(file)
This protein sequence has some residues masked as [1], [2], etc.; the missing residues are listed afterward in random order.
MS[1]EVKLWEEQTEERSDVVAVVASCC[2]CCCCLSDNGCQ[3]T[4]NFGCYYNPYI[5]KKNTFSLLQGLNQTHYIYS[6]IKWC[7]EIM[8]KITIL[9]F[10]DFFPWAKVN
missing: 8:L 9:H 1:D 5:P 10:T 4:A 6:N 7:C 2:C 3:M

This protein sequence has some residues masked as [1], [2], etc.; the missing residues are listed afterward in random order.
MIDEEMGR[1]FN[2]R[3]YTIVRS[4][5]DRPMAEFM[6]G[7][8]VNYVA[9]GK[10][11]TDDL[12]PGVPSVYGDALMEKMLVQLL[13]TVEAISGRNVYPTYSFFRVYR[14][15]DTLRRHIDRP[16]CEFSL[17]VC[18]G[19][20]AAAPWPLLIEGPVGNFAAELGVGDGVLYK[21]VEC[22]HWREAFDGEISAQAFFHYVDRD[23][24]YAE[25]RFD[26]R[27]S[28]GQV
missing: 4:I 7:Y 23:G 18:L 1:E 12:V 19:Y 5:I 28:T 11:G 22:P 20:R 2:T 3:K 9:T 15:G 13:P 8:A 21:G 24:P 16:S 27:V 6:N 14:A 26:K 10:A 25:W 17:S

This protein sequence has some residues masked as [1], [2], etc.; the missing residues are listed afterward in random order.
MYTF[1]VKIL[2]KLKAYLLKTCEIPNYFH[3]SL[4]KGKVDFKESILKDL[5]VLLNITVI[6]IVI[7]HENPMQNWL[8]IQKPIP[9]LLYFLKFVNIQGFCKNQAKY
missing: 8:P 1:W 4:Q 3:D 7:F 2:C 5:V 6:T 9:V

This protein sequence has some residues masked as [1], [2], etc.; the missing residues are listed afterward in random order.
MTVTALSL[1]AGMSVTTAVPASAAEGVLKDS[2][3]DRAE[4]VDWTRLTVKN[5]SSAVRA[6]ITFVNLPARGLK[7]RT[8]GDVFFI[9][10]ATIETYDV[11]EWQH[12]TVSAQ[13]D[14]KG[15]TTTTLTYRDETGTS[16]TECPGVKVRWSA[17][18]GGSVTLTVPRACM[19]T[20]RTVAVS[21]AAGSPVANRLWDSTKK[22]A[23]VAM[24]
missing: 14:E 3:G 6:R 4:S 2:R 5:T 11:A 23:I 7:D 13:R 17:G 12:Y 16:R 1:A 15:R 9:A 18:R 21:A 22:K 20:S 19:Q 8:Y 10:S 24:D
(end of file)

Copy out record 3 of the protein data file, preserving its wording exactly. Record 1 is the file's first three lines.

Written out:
This protein sequence has some residues masked as [1], [2], etc.; the missing residues are listed afterward in random order.
MYTF[1]VKIL[2]KLKAYLLKTCEIPNYFH[3]SL[4]KGKVDFKESILKDL[5]VLLNITVI[6]IVI[7]HENPMQNWL[8]IQKPIP[9]LLYFLKFVNIQGFCKNQAKY
missing: 8:P 1:W 4:Q 3:D 7:F 2:C 5:V 6:T 9:V